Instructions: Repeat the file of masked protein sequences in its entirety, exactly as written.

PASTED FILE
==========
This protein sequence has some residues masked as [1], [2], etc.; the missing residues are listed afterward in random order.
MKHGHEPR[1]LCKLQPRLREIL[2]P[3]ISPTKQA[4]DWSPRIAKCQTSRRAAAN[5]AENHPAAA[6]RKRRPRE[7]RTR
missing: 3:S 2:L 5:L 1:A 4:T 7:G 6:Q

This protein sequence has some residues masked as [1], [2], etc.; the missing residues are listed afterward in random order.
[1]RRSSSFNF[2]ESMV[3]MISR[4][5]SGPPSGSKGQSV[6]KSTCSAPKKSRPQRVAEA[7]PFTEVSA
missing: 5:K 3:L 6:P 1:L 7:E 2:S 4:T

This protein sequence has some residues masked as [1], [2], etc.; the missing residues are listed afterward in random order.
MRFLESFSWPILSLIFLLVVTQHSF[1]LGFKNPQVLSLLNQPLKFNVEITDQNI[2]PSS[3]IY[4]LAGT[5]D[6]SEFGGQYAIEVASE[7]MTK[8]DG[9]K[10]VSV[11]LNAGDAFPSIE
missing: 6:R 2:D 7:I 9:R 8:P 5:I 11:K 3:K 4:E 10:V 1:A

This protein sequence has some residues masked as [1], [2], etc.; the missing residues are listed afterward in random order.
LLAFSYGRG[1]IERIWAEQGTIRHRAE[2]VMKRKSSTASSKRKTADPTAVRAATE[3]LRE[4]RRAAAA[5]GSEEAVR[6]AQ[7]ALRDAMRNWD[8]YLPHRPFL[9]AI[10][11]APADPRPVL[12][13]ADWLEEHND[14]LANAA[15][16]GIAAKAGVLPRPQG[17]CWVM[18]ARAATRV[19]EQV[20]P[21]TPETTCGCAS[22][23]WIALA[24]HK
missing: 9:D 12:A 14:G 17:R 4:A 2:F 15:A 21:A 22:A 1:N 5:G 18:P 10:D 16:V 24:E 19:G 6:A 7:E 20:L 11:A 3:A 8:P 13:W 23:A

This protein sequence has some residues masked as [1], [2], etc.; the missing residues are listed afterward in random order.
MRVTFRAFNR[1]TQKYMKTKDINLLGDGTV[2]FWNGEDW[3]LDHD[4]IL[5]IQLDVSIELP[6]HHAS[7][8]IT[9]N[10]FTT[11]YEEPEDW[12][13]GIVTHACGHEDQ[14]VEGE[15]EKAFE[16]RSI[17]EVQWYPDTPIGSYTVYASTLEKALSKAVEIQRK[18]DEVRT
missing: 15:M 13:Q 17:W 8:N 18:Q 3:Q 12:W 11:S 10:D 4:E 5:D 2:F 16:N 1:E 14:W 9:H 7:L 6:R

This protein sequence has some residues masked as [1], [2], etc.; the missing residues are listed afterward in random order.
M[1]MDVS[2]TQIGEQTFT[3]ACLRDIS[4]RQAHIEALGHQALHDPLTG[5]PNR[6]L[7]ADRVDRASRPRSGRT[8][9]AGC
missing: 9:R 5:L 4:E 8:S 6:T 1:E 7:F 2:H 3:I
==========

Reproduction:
This protein sequence has some residues masked as [1], [2], etc.; the missing residues are listed afterward in random order.
MKHGHEPR[1]LCKLQPRLREIL[2]P[3]ISPTKQA[4]DWSPRIAKCQTSRRAAAN[5]AENHPAAA[6]RKRRPRE[7]RTR
missing: 3:S 2:L 5:L 1:A 4:T 7:G 6:Q

This protein sequence has some residues masked as [1], [2], etc.; the missing residues are listed afterward in random order.
[1]RRSSSFNF[2]ESMV[3]MISR[4][5]SGPPSGSKGQSV[6]KSTCSAPKKSRPQRVAEA[7]PFTEVSA
missing: 5:K 3:L 6:P 1:L 7:E 2:S 4:T

This protein sequence has some residues masked as [1], [2], etc.; the missing residues are listed afterward in random order.
MRFLESFSWPILSLIFLLVVTQHSF[1]LGFKNPQVLSLLNQPLKFNVEITDQNI[2]PSS[3]IY[4]LAGT[5]D[6]SEFGGQYAIEVASE[7]MTK[8]DG[9]K[10]VSV[11]LNAGDAFPSIE
missing: 6:R 2:D 7:I 9:R 8:P 5:I 11:K 3:K 4:E 10:V 1:A

This protein sequence has some residues masked as [1], [2], etc.; the missing residues are listed afterward in random order.
LLAFSYGRG[1]IERIWAEQGTIRHRAE[2]VMKRKSSTASSKRKTADPTAVRAATE[3]LRE[4]RRAAAA[5]GSEEAVR[6]AQ[7]ALRDAMRNWD[8]YLPHRPFL[9]AI[10][11]APADPRPVL[12][13]ADWLEEHND[14]LANAA[15][16]GIAAKAGVLPRPQG[17]CWVM[18]ARAATRV[19]EQV[20]P[21]TPETTCGCAS[22][23]WIALA[24]HK
missing: 9:D 12:A 14:G 17:R 4:A 2:F 15:A 21:A 22:A 1:N 5:G 18:P 10:D 16:V 24:E 19:G 6:A 7:E 20:L 11:A 3:A 8:P 13:W 23:A

This protein sequence has some residues masked as [1], [2], etc.; the missing residues are listed afterward in random order.
MRVTFRAFNR[1]TQKYMKTKDINLLGDGTV[2]FWNGEDW[3]LDHD[4]IL[5]IQLDVSIELP[6]HHAS[7][8]IT[9]N[10]FTT[11]YEEPEDW[12][13]GIVTHACGHEDQ[14]VEGE[15]EKAFE[16]RSI[17]EVQWYPDTPIGSYTVYASTLEKALSKAVEIQRK[18]DEVRT
missing: 15:M 13:Q 17:W 8:N 18:Q 3:Q 12:W 11:S 10:D 4:E 5:D 2:F 16:N 1:E 14:W 9:H 7:L 6:R

This protein sequence has some residues masked as [1], [2], etc.; the missing residues are listed afterward in random order.
M[1]MDVS[2]TQIGEQTFT[3]ACLRDIS[4]RQAHIEALGHQALHDPLTG[5]PNR[6]L[7]ADRVDRASRPRSGRT[8][9]AGC
missing: 9:R 5:L 4:E 8:S 6:T 1:E 7:F 2:H 3:I